Vermilion flycatcher

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Vermilion flycatcher
P rubinus.jpg
Male, Jalisco, México
Conservation status
Scientific classification
Kingdom: Animalia
Phylum: Chordata
Class: Aves
Order: Passeriformes
Family: Tyrannidae
Genus: Pyrocephalus
Gould, 1839
Species: P. rubinus
Binomial name
Pyrocephalus rubinus
(Boddaert, 1783)

The vermilion flycatcher (Pyrocephalus rubinus) is a small passerine bird in the Tyrannidae, or tyrant flycatcher family. Most flycatchers are rather drab, but the vermilion flycatcher is a striking exception. It is a favorite with birders, but is not generally kept in aviculture, as the males tend to lose their vermilion coloration when in captivity.

Distribution and habitat[edit]

Vermilion flycatchers generally prefer somewhat open areas, and are found in trees or shrubs in savannah, scrub, agricultural areas, riparian woodlands, and desert as well, but usually near water. Their range includes almost all of Mexico; it extends north into the southwestern United States, and south to scattered portions of Central America, parts of northwestern and central South America, and on southwards to central Argentina. They are also found in the Galapagos Islands. The form inhabiting the Galapagos (P. r. nanus) is sometimes split as Pyrocephalus nanus, Darwin's flycatcher or the Galapagos flycatcher.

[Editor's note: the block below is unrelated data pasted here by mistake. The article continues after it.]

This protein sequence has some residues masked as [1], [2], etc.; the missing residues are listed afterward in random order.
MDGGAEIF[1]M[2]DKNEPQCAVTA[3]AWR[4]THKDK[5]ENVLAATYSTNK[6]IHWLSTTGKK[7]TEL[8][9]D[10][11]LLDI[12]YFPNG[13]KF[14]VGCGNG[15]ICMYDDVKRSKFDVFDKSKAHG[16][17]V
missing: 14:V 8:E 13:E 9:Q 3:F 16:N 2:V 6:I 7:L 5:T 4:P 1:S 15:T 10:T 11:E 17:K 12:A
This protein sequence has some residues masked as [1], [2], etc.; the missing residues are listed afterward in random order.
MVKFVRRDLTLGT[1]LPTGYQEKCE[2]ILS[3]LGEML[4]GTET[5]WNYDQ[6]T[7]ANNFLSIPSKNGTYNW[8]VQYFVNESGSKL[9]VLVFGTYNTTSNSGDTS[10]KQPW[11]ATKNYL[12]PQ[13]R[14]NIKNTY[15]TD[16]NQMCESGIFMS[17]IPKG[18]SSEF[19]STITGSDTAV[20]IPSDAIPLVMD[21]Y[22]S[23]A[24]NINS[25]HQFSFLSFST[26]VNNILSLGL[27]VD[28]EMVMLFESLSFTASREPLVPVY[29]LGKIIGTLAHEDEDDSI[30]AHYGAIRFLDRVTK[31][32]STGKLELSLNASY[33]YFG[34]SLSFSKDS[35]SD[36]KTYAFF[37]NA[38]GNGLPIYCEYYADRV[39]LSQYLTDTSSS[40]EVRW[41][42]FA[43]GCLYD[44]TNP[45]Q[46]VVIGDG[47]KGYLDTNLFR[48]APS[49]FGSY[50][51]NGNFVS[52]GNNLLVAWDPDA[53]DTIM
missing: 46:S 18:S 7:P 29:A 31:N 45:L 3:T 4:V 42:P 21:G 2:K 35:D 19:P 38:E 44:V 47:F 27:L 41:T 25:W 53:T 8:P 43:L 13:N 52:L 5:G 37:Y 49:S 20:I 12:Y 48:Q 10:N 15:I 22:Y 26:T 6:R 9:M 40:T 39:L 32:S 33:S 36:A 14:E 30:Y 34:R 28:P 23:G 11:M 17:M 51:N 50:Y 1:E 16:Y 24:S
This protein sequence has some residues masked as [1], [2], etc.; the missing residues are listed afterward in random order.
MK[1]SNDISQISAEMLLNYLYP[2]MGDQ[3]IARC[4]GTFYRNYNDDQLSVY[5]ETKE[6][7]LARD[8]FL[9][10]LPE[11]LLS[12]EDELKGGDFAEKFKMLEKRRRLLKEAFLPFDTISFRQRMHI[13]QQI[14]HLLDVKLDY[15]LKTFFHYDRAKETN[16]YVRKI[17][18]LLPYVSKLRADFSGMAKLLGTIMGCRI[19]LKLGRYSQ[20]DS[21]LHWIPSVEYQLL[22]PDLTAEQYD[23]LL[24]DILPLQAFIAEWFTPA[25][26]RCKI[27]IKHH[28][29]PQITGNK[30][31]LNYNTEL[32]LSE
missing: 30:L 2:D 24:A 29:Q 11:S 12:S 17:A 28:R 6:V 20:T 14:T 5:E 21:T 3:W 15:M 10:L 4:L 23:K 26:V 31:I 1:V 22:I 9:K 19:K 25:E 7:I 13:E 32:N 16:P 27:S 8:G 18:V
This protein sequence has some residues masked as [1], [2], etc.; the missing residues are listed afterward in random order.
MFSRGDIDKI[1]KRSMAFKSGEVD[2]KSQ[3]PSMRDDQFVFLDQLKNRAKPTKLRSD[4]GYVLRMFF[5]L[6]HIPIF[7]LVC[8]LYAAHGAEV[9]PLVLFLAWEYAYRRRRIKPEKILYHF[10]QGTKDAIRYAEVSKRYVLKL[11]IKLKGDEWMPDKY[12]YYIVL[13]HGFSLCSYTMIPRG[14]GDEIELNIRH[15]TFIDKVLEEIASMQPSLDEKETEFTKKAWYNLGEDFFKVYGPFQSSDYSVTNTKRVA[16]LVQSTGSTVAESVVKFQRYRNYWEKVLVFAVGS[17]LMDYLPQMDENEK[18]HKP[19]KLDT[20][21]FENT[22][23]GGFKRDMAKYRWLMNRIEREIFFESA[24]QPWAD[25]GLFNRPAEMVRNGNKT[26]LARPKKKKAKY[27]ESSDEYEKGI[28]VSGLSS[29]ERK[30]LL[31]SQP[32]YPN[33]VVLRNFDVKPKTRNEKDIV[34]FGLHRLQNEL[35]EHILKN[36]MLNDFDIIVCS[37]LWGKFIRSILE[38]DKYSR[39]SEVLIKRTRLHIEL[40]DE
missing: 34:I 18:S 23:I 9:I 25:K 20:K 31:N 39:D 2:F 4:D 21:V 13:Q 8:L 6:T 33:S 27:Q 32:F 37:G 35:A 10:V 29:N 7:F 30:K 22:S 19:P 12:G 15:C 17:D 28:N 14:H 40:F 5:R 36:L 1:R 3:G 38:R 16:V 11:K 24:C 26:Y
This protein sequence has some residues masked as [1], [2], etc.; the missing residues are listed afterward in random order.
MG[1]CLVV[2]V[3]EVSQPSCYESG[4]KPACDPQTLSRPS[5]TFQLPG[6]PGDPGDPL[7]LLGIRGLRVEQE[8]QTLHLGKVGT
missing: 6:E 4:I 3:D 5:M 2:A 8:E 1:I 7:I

Female on nest

The species grows to about 7 in (18 cm) in length, and is strongly dimorphic; males are bright red, with dark brown plumage. Females have a peach-colored belly with a dark gray upperside, and are similar to Say's phoebe.



The flycatchers feed mostly on insects such as flies, grasshoppers and beetles. These are usually taken in mid-air, after a short sally flight from a perch.[2]


They lay two or three whitish eggs in a nest made of twigs, stems and roots, and lined with hair. The eggs are incubated for around two weeks by the female and the young are ready to leave the nest 15 days after hatching.


  1. ^ BirdLife International (2012). "Pyrocephalus rubinus". IUCN Red List of Threatened Species. Version 2013.2. International Union for Conservation of Nature. Retrieved 26 November 2013. 
  2. ^ de A. Gabriel & Pizo (2005)


  • de A. Gabriel, Vagner & Pizo, Marco A. (2005): Foraging behavior of tyrant flycatchers (Aves, Tyrannidae) in Brazil. Revista Brasileira de Zoologia 22(4): 1072–1077. doi:10.1590/S0101-81752005000400036 PDF fulltext
  • Wildlife Fact File (WFF) (1996): Vermilion Flycatcher. Group 2 (Birds).[verification needed] IMP BV/IMP INC.

External links[edit]